ORLANDO, FL – Florida’s housing market reported more closed sales, higher median prices, more new listings and more pending sales in May, according to the latest housing data released by Florida Realtors. Sales of single-family homes statewide totaled 27,850 last month, up 7.6 percent compared to May 2016.
“Buyer demand continues to fuel Florida’s housing market this month,” said 2017 Florida Realtors President Maria Wells, broker-owner with Lifestyle Realty Group in Stuart. “As for-sale inventory continues to be tight, prospective buyers are responding by being prepared, pre-qualified and ready to make an offer when they find the right home. Realtors across the state report that many newly listed homes are selling quickly. In May, sellers of existing single-family homes received 96.4 percent (median percentage) of their original listing price, while those selling townhouse-condo properties received 94.7 percent – a signal that the listed price is extremely close to market value.
“In this competitive and complex market, it is vital for consumers to work with a Realtor who will provide them expert guidance in the homebuying or selling process.”
The statewide median sales price for single-family existing homes last month was $239,000, up 7.7 percent from the previous year, according to data from Florida Realtors research department in partnership with local Realtor boards/associations. The statewide median price for townhouse-condo properties in May was $178,000, up 8.1 percent over the year-ago figure. May was the 66th consecutive month that statewide median prices for both sectors rose year-over-year. The median is the midpoint; half the homes sold for more, half for less.
According to the National Association of Realtors® (NAR), the national median sales price for existing single-family homes in April 2017 was $246,100, up 6.1 percent from the previous year; the national median existing condo price was $234,600. In California, the statewide median sales price for single-family existing homes in April was $536,750; in Massachusetts, it was $362,500; in Maryland, it was $285,023; and in New York, it was $235,000.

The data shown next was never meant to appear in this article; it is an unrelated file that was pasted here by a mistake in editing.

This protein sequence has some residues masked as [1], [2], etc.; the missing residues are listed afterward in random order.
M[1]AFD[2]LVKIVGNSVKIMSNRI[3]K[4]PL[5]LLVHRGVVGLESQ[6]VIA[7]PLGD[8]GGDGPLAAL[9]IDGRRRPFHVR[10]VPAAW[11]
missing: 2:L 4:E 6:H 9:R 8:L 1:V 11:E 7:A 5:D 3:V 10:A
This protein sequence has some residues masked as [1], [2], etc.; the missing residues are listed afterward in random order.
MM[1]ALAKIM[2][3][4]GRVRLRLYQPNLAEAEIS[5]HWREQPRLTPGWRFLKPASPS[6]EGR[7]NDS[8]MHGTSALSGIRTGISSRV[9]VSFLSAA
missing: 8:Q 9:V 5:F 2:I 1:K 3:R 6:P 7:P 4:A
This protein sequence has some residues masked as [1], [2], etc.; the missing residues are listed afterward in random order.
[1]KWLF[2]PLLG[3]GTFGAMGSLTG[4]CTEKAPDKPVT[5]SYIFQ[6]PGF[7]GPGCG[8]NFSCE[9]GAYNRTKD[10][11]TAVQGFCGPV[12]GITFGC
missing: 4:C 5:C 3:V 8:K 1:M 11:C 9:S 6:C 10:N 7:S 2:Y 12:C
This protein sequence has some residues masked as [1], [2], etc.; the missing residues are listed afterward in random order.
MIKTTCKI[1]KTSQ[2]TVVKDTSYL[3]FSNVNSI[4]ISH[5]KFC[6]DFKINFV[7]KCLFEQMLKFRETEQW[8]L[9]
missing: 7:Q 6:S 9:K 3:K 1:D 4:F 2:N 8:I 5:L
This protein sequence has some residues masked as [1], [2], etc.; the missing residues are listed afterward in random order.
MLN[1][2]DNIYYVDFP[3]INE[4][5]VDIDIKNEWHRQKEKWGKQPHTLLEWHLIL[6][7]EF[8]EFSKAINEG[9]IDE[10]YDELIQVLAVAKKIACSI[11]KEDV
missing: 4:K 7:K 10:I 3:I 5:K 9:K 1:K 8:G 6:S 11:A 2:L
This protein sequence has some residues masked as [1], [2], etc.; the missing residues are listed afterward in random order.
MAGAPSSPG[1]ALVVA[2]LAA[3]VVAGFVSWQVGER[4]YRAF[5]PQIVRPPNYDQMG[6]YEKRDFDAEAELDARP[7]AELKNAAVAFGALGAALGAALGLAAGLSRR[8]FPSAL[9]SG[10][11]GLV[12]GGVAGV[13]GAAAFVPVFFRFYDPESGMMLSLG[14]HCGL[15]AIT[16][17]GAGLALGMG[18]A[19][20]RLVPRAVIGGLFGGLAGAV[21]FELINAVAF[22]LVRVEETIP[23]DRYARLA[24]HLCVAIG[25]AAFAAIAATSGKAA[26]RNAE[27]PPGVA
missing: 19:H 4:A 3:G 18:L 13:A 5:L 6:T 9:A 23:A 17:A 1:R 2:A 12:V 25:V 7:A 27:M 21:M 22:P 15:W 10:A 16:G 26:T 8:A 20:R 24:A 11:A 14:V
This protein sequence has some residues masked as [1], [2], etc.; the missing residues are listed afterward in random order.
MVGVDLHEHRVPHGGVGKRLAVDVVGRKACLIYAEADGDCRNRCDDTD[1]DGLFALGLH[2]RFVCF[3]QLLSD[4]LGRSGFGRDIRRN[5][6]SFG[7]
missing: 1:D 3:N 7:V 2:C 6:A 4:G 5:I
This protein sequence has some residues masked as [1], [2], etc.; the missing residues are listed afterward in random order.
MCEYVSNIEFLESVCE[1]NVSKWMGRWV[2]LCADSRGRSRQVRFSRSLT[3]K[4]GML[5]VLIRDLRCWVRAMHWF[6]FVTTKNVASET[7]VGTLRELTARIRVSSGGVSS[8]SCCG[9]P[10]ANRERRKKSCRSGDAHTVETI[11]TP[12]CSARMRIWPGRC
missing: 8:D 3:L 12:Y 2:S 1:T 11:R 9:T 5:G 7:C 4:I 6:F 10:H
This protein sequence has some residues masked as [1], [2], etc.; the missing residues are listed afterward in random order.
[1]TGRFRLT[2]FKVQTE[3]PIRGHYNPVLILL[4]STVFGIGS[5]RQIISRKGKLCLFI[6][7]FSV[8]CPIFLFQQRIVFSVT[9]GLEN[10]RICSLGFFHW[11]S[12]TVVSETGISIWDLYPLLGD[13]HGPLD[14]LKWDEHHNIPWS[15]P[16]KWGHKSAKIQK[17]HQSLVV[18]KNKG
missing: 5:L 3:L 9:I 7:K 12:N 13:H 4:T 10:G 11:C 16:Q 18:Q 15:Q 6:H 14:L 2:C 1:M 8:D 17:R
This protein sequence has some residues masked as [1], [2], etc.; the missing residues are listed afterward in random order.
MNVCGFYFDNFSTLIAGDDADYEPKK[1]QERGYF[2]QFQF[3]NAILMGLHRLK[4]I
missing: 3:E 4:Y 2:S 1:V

Looking at Florida’s townhouse-condo market, statewide closed sales totaled 11,538 last month, up 8 percent compared to May 2016. Closed sales data reflected fewer short sales and last month: Short sales for townhouse-condo properties declined 44.8 percent while short sales for single-family homes dropped 30.8 percent. Closed sales may occur from 30- to 90-plus days after sales contracts are written.
“Closed sales of existing homes in the Sunshine State not only rebounded from a relatively flat April, they positively surged to record highs in May of 2017,” said Florida Realtors® Chief Economist Dr. Brad O’Connor. “To be more specific, May’s sale totals of 27,850 existing single family homes and 11,538 existing condos and townhomes were the most ever recorded (by Florida Realtors) for a single month in either property type category. In both cases, these totals were also markedly higher than the very strong number of sales racked up in May of 2016.”
Inventory remained tight in May with a 4-months’ supply for single-family homes and a 6-months’ supply for townhouse-condo properties, according to Florida Realtors.
According to Freddie Mac, the interest rate for a 30-year fixed-rate mortgage averaged 4.01 percent in May 2017; it averaged 3.60 percent during the same month a year earlier.
To see the full statewide housing activity reports, go to Florida Realtors Media Center.